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Long history of cougar claims in Adirondacks

Long history of cougar claims in Adirondacks

Myself, I’m not in a hurry to meet a cougar in the woods.

Myself, I’m not in a hurry to meet a cougar in the woods.

But that doesn’t mean I never will.

There are grizzled old-timers and even young-timers who think they’re out there in the Adirondack woods, simply staying as elusive as escaped murderers.

Whether you call them cougars, pumas, panthers, mountain lions or catamounts, the question of the big predator cat’s presence in the Eastern forests stirs the human imagination, maybe even to new heights.

Just by bringing the topic up, I’m likely to be sent pictures of tawny critters chewing the headlights off pickup trucks, with claims the pictures were taken in upstate New York.

But don’t expect the state Department of Environmental Conservation or the U.S. Fish and Wildlife Service to buy into it.

In fact, the Fish and Wildlife Service on Tuesday proposed removing the eastern cougar from the federal endangered species list, on the grounds of extinction. That would mean any cougars that are out there — or might someday be — would be without federal wildlife protection, should they happen into the yard of someone with a long gun nearby and a thirst to get their name in the paper.

The federal agency concedes there are legitimate reports of cougars in the Eastern wild, but maintains they are either Florida Everglades panthers, dispersing animals from western populations, or are captive animals that have been released or escaped.

But reports of Adirondack sightings have persisted for decades, and some of them come from credible people — people who say they know a large house cat from a mountain lion, and the long tail that makes a cougar distinctive from a bobcat.

Protect the Adirondacks has been looking to document cougars for a couple of years now.

The organization has no physical proof — scat or hair clumps or photographs — but gets a steady trickle of reports, said Peter Bauer, Protect the Adirondacks’ executive director.

“We’ve had a couple of dozen sightings, some of them from people who are pretty adamant,” Bauer said. “One of them was a veterinarian.”

There’s been a cluster of sightings in the Lake Placid-Saranac area, but they’ve occurred in isolated cases as close to the Capital Region as Queensbury and the southern Hamilton County hamlet of Wells, according to Protect the Adirondacks’ records.

A report from last August in Queensbury: “My boyfriend and I were driving home from the drive-in movies just after 1 a.m, on Quaker Road, crossing the road near the pond area. I had to slow down to avoid hitting the cougar. We both saw the cat in full light from my headlights no more than 20 feet in front of my car. The cat was about the size of a medium dog, and the tail was very long and definitely signature of a cougar.”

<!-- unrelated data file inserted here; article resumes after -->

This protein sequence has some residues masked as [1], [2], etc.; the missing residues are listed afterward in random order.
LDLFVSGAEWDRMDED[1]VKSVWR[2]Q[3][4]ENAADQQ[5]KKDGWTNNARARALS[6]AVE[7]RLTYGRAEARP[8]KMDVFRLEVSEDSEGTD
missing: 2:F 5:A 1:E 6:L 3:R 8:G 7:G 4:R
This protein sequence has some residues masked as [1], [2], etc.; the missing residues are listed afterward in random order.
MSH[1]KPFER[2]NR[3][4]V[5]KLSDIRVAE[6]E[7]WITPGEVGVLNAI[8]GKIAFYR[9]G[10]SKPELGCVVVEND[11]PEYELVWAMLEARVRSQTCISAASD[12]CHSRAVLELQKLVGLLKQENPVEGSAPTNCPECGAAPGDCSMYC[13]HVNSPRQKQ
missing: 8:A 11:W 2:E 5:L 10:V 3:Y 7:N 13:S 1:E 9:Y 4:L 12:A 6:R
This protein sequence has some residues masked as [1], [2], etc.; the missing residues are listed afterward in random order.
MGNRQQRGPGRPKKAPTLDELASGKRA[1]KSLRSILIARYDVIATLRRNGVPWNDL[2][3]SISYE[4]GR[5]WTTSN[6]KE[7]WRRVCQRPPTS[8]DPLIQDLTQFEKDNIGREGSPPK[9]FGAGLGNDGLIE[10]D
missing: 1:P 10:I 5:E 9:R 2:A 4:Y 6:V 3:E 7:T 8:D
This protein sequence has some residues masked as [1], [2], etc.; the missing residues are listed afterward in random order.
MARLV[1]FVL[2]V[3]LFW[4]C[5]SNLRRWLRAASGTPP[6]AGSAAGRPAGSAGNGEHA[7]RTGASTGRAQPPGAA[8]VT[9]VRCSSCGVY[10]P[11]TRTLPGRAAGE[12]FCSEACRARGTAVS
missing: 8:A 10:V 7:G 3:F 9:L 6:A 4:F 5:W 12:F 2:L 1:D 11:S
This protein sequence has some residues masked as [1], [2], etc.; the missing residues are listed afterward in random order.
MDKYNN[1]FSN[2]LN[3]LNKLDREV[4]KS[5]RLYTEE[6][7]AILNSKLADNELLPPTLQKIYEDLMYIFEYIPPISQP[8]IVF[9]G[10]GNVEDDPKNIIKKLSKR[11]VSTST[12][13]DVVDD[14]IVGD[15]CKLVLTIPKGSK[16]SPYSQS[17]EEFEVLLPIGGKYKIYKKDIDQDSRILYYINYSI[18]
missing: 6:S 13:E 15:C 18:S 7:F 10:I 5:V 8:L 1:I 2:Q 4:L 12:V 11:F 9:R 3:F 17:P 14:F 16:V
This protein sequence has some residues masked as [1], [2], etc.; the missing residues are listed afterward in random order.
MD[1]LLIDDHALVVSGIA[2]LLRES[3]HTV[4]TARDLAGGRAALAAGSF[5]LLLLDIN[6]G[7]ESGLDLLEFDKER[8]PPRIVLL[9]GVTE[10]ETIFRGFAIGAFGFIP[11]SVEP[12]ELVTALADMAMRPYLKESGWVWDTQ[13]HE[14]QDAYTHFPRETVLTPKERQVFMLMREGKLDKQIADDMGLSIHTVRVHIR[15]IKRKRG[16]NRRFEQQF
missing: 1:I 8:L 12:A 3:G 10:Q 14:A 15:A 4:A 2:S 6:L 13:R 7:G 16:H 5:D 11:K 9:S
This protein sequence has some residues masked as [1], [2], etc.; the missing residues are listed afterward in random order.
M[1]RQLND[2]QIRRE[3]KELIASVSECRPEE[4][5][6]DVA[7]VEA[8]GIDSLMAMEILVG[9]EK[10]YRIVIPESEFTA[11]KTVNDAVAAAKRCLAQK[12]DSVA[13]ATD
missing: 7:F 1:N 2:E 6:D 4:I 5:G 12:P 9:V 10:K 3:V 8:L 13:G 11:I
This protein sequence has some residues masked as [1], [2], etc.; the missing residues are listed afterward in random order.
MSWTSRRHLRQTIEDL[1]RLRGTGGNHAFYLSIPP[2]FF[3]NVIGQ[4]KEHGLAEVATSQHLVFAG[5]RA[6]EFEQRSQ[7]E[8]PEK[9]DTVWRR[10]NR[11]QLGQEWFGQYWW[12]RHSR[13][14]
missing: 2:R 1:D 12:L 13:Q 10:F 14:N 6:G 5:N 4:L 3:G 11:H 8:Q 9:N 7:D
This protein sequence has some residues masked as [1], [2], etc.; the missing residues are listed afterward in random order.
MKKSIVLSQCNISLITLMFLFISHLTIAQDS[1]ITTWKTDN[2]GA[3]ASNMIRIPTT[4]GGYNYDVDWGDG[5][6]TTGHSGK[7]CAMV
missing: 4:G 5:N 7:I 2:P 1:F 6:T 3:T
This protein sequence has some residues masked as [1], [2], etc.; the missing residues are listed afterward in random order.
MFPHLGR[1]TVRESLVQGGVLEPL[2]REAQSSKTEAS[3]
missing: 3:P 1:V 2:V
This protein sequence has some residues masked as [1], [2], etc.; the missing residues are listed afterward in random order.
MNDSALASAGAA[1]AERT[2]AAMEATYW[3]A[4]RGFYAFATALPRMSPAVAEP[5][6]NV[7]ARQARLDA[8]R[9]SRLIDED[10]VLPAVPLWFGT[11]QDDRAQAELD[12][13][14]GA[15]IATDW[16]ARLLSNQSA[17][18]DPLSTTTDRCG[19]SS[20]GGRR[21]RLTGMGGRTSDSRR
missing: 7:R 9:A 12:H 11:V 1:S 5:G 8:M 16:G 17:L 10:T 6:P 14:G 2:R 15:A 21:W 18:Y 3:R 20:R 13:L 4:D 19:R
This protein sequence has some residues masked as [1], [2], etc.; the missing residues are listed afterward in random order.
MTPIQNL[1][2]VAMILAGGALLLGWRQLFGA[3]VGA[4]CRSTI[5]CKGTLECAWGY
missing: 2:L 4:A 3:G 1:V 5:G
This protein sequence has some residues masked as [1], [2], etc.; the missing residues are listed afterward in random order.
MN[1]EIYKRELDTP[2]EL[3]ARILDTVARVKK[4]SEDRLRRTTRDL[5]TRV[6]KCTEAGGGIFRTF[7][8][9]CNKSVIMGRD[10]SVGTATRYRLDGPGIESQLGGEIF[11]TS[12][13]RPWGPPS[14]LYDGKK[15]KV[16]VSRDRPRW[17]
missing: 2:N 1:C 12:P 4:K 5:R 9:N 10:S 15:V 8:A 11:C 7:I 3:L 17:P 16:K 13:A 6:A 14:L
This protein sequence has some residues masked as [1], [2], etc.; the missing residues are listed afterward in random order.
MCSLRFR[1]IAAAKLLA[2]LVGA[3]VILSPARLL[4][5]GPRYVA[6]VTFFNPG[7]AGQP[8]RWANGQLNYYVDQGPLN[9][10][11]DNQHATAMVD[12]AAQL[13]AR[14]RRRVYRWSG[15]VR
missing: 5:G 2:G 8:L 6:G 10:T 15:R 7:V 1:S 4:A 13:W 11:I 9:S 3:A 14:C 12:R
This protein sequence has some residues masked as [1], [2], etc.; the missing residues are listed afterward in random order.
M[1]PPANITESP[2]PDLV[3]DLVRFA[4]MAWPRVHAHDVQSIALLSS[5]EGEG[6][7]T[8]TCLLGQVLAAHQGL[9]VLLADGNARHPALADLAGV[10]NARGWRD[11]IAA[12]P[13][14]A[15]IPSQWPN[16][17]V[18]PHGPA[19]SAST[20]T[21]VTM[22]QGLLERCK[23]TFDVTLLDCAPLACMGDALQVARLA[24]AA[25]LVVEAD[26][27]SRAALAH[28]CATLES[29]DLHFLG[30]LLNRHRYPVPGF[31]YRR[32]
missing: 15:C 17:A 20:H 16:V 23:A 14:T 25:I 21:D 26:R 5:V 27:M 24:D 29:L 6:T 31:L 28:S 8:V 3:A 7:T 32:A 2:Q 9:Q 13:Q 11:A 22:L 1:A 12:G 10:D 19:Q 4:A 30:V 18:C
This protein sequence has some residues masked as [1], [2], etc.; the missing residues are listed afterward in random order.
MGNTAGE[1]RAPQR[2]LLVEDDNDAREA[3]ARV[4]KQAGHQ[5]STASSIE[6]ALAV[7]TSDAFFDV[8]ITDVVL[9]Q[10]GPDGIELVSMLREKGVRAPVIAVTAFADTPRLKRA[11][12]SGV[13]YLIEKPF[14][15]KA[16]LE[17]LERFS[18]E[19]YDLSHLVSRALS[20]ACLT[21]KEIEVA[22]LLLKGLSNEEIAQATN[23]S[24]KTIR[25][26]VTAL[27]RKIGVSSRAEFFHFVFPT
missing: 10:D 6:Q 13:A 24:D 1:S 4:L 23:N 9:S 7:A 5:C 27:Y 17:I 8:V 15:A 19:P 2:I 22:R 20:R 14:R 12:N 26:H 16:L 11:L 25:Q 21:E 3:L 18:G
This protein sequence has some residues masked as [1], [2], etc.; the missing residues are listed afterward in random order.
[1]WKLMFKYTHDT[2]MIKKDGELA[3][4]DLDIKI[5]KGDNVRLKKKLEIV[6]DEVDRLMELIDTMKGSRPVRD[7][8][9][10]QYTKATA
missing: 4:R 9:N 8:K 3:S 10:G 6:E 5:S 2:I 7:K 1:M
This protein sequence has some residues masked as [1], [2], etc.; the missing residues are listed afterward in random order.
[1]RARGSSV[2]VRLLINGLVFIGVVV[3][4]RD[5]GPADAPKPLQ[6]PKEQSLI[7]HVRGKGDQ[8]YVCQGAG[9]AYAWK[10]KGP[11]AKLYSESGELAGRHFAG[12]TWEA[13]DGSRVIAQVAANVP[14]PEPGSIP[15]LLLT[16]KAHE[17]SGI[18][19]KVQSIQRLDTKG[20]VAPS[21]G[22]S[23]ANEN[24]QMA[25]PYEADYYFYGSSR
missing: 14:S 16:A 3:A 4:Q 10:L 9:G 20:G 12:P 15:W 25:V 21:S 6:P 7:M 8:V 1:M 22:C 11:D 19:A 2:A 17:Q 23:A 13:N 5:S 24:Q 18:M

Above and beyond the anecdotal reports, it’s been verified that a roaming young male, most likely from the west, passed through the Adirondacks and close to Lake George in 2011, before being hit by a car in Connecticut.

A good lesson for humans and animals about being vigilant in The Nutmeg State.

“From all the active research out west, we know cougars are moving east,” Bauer said.

He said Protect is concerned about the federal delisting proposal, given the number of times some cougar-like critter has been seen between the Saratoga County suburbs and the Canadian border.

“It’s nothing we could take to try to document an existing population, but we’re concerned about the action by Fish and Wildlife,” Bauer told me.

The Cougar Rewilding Foundation supports the return of the cougar to the region, since historically they were as native to the Adirondacks as the gray wolf, the mountains’ other great predator that is now extinct.

With growing populations of deer, turkey and other prey, “there’s no reason to think the Adirondacks could not have a viable cougar population,” Bauer said.

If you’ve seen a cougar or want to share your thoughts on the federal plan to drop the eastern cougar from the endangered species list, the proposal will be available for review and comment through Aug. 17 at www.regulations.gov.

Stephen Williams is a Gazette reporter. Opinions expressed are his own and not necessarily the newspaper’s. He can be reached at 885-6705, [email protected] or @gazettesteve on Twitter.

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